Florida Dog Owner? What Can A Recent Decision On Dog Bite Laws Mean For Your Pooch?

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If you're a dog owner who resides in Florida, you may already be aware of the provision of state law that permits a dog to be quarantined and even euthanized after a single biting incident. You may be concerned about how to protect your pet if he or she is subject to the death penalty for even a provoked and minor attack. Fortunately, these laws may be changing soon to permit a bit more leeway for otherwise gentle pets who bite on a single occasion. Read on to learn more about how a recent court decision may give your pet a new lease on life, as well as how to minimize the odds you'll ever find yourself in civil court defending a dog bite charge. 

How have Florida's dog bite laws recently changed? 

For years, Florida pet owners have chafed under an often unevenly-enforced law that allows an animal control officer to order a dog euthanized after he or she bites someone, even if the bite was very minor or the dog was provoked into biting. In December 2015, a trial court judge deemed this law unconstitutional, as it vested too much power in the county animal control officer to decide whether a specific dog should live or die without requiring certain aggravating or mitigating factors to be weighed.

Although this court decision has saved the life of the dog at issue, it's not binding on other trial courts in the state -- until the state legislature rewrites Florida's existing dog bite laws to take this power away from county animal control officers or an appellate court speaks out on the constitutional issue, animal control officers are still able to quarantine and euthanize dogs without giving owners an opportunity to respond or plead for leniency.

Fortunately, a bill to change this practice statewide has gained good traction in the state Senate. This law will permit dog owners to appeal the seizure of a dog within 10 days and request a hearing in front of a neutral administrative law judge or civil judge. If this bill is signed into law by the Governor, your dog will no longer be subject to automatic or appeal-free euthanasia if he or she happens to bite someone.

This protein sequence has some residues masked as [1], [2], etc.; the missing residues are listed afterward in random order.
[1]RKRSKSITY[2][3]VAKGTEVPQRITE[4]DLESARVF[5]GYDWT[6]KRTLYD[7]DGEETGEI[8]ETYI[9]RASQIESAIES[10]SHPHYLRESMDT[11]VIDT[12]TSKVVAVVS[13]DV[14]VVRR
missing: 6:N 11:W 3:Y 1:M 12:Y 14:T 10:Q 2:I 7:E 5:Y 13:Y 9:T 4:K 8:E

What can you do to minimize your liability for a potential dog bite? 

Even if this bill passes, you'll still want to take steps to ensure your dog doesn't have much motive or opportunity to bite another person. If your dog has a nervous disposition and tends to be stressed out in social situations, you'll need to place him or her in a secure, private area before having guests over. For dogs who demonstrate possessive or protective behaviors when it comes to food or their family, being fed separately from other animals (or humans) and even being muzzled while out for a walk or playing in a dog park should ensure that he or she isn't able to come into contact with others. 

To help protect you when these preventive measures fall through, umbrella insurance can help financially insulate you from potential liability -- as well as provide you with the financial resources to fight a personal injury lawsuit or appeal a determination that your pet must be put to sleep. This insurance kicks in only after your primary homeowner's policy (covering dog bite claims) has reached its coverage limits. Many umbrella insurance policies also pay the legal fees incurred during defense of a personal injury claim. Because these policies are fairly rarely exercised due to the dearth of personal injury judgments exceeding insurance limits, their premiums are very low for the amount of coverage provided. In addition to umbrella insurance, you may also want to locate a good dog bite attorney near you.